Chris Froome says that targeting a fifth Tour de France win with his new team Israel Start-Up Nation is “driving” his preparations for the new season.
The 35 year old, who won the race four times with Team Sky, has missed the past two editions after sustaining serious injuries at the Criterium du Dauphine in 2019.
Last year his former team – now Ineos Grenadiers – left him out of its Tour de France line-up, with Froome racing the Vuelta a Espana instead, finishing 98th overall.
Should he win a record-equalling fifth yellow jersey, he would become the second-oldest winner in the race’s history, after Firmin Lambot, who triumphed in 1922.
Froome, who turns 36 in May, said that winning the race “at my age and, coming back from injury, is driving me,” reports BBC Sport.
“The way nutrition has evolved, the way sport has evolved ... it's certainly possible for athletes to go later and later – I'd like to prove that.”
Last year’s Tour de France was won by UAE Team Emirates rider Tadej Pogacar who overhauled race leader and fellow Slovenian Primoz Roglic of Jumbo-Visma with a sensational ride in the penultimate day’s time trial.
“I'm looking forward to racing Tadej and my old team-mates,” Froome said. “I think this year's parcours is fantastic – it's got a good balance between pretty exciting big mountain-top finishes and the two time trials. For me, on paper, it looks like a great race.
"Looking at the last four or five editions, this is one of the more balanced – recently we've seen it more and more towards the mountains, but to me this has always been a race you want to see the guys take time on time trials and the climbers claw back that time.
“And you hope to see someone more capable in both be the overall winner."
Froome is currently in California training for the season ahead while continuing his long recovery from injury, working on strengthening his legs.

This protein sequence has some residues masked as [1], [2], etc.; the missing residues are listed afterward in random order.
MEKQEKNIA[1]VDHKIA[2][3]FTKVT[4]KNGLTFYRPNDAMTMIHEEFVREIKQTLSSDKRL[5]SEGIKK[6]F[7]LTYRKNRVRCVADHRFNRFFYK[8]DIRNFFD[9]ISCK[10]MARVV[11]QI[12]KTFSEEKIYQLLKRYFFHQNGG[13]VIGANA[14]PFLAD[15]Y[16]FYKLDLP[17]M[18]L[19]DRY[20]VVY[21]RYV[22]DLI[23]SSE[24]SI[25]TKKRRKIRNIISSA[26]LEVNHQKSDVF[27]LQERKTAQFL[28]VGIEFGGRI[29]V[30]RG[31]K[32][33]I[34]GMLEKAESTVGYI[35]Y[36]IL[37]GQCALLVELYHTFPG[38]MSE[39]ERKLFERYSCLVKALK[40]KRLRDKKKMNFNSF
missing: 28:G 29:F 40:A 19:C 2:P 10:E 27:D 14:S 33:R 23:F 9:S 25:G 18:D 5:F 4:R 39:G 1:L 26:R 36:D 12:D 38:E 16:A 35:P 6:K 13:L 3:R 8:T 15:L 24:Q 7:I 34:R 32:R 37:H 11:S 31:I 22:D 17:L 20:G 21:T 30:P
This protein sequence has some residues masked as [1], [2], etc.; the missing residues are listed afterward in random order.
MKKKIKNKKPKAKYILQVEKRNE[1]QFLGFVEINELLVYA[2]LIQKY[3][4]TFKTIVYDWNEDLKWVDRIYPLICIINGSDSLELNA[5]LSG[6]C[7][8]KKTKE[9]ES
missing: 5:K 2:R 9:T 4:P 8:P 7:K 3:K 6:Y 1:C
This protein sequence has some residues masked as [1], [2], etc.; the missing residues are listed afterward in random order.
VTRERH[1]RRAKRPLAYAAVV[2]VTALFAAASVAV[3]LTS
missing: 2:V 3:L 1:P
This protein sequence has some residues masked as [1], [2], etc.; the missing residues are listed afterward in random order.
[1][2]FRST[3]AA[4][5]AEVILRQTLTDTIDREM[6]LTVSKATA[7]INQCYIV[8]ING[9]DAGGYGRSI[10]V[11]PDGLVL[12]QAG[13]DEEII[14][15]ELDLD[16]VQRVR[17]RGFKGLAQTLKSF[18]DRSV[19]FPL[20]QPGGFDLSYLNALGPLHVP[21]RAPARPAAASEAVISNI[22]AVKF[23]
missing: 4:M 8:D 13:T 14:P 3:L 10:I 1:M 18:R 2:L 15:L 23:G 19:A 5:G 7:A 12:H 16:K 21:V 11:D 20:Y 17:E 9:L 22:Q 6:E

He will hook up with his new team-mates after their current training camp in Mallorca, some of which he will participate in virtually.
In the meantime, the team released a video which shows him trying out a couple of Hebrew phrases, as well as enjoying some hummus, with the film also featuring Israeli rider Guy Sagiv.
“This is very much a long-term commitment for me,” Froome continued. “I have committed to the end of my career. I’m in to give everything I can to help the team in every way possible as well as improve myself and get back to the top.”
Asked if it would not have been easier to retire after his 2018 crash, he added: “That is not the way I wanted to end my cycling career. I have four Tour titles. I’m not done yet – I want number five.”
Simon has been news editor at road.cc since 2009, reporting on 10 editions and counting of pro cycling’s biggest races such as the Tour de France, stories on issues including infrastructure and campaigning, and interviewing some of the biggest names in cycling. A law and languages graduate, published translator and former retail analyst, his background has proved invaluable in reporting on issues as diverse as cycling-related court cases, anti-doping investigations, and the bike industry. He splits his time between London and Cambridge, and loves taking his miniature schnauzer Elodie on adventures in the basket of her Elephant Bike.